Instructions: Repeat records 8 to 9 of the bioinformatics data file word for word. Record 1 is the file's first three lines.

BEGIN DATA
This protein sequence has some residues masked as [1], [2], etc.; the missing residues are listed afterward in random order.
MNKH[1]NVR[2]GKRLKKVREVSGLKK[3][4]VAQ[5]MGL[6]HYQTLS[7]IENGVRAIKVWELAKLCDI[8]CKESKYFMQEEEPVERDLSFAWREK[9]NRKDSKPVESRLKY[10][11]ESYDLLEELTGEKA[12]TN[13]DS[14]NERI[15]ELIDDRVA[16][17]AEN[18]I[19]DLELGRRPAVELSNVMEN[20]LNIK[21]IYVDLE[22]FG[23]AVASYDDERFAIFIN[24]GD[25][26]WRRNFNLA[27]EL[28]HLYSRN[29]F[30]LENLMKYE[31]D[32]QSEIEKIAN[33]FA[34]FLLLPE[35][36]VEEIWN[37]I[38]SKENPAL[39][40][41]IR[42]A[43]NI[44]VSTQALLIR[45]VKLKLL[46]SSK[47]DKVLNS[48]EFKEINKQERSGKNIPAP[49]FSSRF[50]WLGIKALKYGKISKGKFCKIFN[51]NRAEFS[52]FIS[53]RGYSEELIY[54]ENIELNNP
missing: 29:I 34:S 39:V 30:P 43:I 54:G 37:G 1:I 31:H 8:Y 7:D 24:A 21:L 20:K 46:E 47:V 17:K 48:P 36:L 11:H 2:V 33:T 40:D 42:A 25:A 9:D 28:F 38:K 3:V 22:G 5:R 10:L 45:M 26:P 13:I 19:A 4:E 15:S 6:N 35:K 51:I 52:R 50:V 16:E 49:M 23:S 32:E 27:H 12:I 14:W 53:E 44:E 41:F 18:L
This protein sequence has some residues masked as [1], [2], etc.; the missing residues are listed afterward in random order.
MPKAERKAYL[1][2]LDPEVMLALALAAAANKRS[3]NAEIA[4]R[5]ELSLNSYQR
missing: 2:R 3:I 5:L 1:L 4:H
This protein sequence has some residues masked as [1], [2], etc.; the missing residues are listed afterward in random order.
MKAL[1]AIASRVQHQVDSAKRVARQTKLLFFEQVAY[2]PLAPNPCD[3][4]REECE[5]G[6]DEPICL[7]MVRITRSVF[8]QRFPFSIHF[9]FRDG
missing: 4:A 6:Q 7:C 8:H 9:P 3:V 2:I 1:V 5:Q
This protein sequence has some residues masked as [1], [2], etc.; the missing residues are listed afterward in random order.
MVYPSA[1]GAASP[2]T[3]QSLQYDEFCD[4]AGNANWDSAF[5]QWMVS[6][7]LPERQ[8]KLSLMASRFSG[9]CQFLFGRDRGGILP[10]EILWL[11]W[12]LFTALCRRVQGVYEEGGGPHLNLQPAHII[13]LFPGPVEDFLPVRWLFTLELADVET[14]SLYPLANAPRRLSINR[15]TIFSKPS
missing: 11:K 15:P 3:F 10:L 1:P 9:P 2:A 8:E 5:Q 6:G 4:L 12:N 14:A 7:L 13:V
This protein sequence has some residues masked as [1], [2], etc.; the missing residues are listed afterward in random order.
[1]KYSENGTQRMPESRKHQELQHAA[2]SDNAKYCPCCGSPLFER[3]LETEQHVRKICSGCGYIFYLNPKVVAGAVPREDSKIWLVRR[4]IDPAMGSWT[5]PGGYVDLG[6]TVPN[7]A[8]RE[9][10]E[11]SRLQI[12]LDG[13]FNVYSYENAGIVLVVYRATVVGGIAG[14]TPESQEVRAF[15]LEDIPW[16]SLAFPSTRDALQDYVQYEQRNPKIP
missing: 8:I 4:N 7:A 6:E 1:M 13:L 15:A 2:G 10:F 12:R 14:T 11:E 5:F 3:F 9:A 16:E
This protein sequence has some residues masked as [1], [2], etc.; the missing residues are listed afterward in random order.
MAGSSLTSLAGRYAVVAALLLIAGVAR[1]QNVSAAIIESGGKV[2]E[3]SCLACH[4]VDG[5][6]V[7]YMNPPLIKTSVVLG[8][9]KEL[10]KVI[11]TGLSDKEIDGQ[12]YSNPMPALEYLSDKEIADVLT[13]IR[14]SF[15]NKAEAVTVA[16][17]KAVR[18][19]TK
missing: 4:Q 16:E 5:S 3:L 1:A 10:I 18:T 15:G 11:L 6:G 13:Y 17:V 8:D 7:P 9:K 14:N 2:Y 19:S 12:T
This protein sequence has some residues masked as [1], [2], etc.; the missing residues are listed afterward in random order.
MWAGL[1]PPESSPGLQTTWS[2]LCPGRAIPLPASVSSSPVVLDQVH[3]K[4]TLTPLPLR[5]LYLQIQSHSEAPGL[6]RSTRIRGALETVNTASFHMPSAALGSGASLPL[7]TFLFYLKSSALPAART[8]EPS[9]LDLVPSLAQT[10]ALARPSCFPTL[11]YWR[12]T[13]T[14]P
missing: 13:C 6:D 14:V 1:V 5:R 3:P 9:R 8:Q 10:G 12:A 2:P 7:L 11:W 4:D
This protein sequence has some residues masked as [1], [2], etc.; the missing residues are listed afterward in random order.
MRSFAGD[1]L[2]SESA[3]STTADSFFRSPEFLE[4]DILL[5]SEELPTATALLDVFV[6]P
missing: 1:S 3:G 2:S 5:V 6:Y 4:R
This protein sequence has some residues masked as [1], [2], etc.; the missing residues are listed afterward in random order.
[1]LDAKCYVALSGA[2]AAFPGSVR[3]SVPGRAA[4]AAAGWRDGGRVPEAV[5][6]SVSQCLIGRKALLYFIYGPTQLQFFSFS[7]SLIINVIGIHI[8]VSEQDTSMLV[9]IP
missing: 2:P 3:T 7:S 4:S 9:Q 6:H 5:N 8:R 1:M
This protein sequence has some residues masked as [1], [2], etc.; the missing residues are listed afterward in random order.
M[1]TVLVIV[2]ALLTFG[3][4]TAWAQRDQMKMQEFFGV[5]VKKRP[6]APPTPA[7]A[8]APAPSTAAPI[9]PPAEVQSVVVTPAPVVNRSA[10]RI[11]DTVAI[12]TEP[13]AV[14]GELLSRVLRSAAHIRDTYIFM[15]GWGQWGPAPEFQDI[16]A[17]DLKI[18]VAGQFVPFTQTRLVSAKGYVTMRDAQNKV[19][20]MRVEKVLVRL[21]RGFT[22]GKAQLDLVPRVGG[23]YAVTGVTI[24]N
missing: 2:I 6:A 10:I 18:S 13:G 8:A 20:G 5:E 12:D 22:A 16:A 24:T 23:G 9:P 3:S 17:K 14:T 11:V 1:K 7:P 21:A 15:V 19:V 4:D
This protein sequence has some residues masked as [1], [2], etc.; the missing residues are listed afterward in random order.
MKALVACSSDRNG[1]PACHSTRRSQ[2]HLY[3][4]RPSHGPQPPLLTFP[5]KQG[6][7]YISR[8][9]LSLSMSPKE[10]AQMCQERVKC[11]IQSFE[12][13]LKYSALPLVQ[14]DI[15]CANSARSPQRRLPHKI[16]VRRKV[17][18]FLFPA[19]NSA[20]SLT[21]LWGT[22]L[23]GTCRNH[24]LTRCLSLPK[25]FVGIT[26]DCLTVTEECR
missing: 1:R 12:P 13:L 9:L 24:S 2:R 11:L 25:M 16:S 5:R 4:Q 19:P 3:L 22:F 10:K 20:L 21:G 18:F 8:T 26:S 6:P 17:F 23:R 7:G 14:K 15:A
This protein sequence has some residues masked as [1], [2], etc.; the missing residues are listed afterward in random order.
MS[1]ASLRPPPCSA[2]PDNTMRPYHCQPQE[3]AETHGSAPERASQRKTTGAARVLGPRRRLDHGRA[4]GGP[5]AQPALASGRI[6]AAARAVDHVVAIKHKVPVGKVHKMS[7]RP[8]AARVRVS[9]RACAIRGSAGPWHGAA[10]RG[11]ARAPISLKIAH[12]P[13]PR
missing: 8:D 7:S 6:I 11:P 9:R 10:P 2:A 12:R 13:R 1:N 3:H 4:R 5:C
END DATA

This protein sequence has some residues masked as [1], [2], etc.; the missing residues are listed afterward in random order.
MRSFAGD[1]L[2]SESA[3]STTADSFFRSPEFLE[4]DILL[5]SEELPTATALLDVFV[6]P
missing: 1:S 3:G 2:S 5:V 6:Y 4:R
This protein sequence has some residues masked as [1], [2], etc.; the missing residues are listed afterward in random order.
[1]LDAKCYVALSGA[2]AAFPGSVR[3]SVPGRAA[4]AAAGWRDGGRVPEAV[5][6]SVSQCLIGRKALLYFIYGPTQLQFFSFS[7]SLIINVIGIHI[8]VSEQDTSMLV[9]IP
missing: 2:P 3:T 7:S 4:S 9:Q 6:H 5:N 8:R 1:M